Yet Darwin, in all his pomposity and brilliance, stood in awe of Jones.
 
Rapoport delves into the Grand Slam in great detail and doesnt shy away from the ambiguities of Jones position on race relations in the middle of the 20th century.
 
And there is even more detail on the spinal cord problems that would eventually incapacitate Jones. I have been about as low as a snake can ever get, Jones wrote Herbert Warren Wind in 1971. In December of that year, Jones died.
 
At least two books on Phil Mickelson, the defending Masters champion, are scheduled to be published in April. One of them, entitled One Magical Sunday (But Winning Isnt Everything) has the look of a winner.
 
But if you really want the historical and competitive context of Mickelsons story, Id highly recommend reading the Jones book first.
 
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Fleetwood flawless en route to Abu Dhabi lead

By Will GrayJanuary 18, 2018, 2:06 pm

New year, same results for Tommy Fleetwood.

The reigning Race to Dubai champ picked up where he left off in the opening round of the Abu Dhabi HSBC Championship, carding a bogey-free 66 during which the Englishman found all 18 greens in regulation. At 6 under, he shares the lead with Japan's Hideto Tanihara and sits one shot clear of five other players.

"Very stress-free. Played really well from start to finish," Fleetwood said. "Felt like I did what you need to do around this golf course, which is drive it well, hit your irons solid. You can't really be too greedy a lot of the time, and then sort of my pace putting was really good. So basically just did what you need to do to get a good score around this golf course, and I got one."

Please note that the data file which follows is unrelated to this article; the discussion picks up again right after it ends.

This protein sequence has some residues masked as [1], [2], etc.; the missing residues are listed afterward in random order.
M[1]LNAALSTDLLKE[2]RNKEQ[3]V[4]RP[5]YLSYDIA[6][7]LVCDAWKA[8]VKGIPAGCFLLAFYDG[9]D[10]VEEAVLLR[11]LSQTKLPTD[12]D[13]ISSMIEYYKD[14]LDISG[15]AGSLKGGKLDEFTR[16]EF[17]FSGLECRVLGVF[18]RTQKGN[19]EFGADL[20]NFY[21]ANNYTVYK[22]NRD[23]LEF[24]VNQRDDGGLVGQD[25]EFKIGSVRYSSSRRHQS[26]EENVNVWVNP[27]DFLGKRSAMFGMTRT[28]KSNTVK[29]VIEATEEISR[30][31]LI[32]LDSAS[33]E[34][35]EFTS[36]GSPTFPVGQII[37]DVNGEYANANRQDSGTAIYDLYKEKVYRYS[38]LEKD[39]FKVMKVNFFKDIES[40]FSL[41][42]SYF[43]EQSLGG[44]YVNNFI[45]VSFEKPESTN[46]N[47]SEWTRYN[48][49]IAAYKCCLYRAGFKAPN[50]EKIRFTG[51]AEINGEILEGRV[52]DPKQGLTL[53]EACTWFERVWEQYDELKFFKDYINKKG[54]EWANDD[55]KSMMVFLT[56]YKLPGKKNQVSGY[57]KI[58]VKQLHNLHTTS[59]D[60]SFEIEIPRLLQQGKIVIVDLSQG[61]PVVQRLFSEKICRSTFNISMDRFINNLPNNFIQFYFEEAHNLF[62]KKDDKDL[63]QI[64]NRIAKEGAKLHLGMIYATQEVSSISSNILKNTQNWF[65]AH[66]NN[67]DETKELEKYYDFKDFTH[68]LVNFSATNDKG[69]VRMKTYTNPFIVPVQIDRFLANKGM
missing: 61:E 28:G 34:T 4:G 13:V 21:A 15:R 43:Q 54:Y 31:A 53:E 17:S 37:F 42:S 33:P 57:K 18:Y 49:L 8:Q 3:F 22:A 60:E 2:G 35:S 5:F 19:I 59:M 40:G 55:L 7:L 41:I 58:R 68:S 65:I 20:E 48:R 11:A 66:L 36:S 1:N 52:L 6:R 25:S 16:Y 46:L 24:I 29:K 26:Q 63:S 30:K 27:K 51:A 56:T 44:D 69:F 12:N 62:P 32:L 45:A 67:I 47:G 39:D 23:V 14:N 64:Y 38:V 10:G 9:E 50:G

Full-field scores from the Abu Dhabi HSBC Championship


Fleetwood shined in a marquee grouping that included world No. 1 Dustin Johnson and Rory McIlroy, as he birdied three holes on each nine. This is his first worldwide start since a T-3 finish at the Hero World Challenge.

It was at this event a year ago that Fleetwood sparked a career campaign, edging Johnson and Pablo Larrazabal for the win. He added another win at the French Open in the summer to go along with a pair of runner-up results and a T-4 finish at the U.S. Open, all of which helped him capture the European Tour's season-long title.

Fleetwood's sudden success in Abu Dhabi serves as a microcosm for his career resurgence. Prior to last year's victory, he had missed the cut in four of his five other trips to this event.

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Sergio starts season with 66 in Singapore

By Associated PressJanuary 18, 2018, 12:56 pm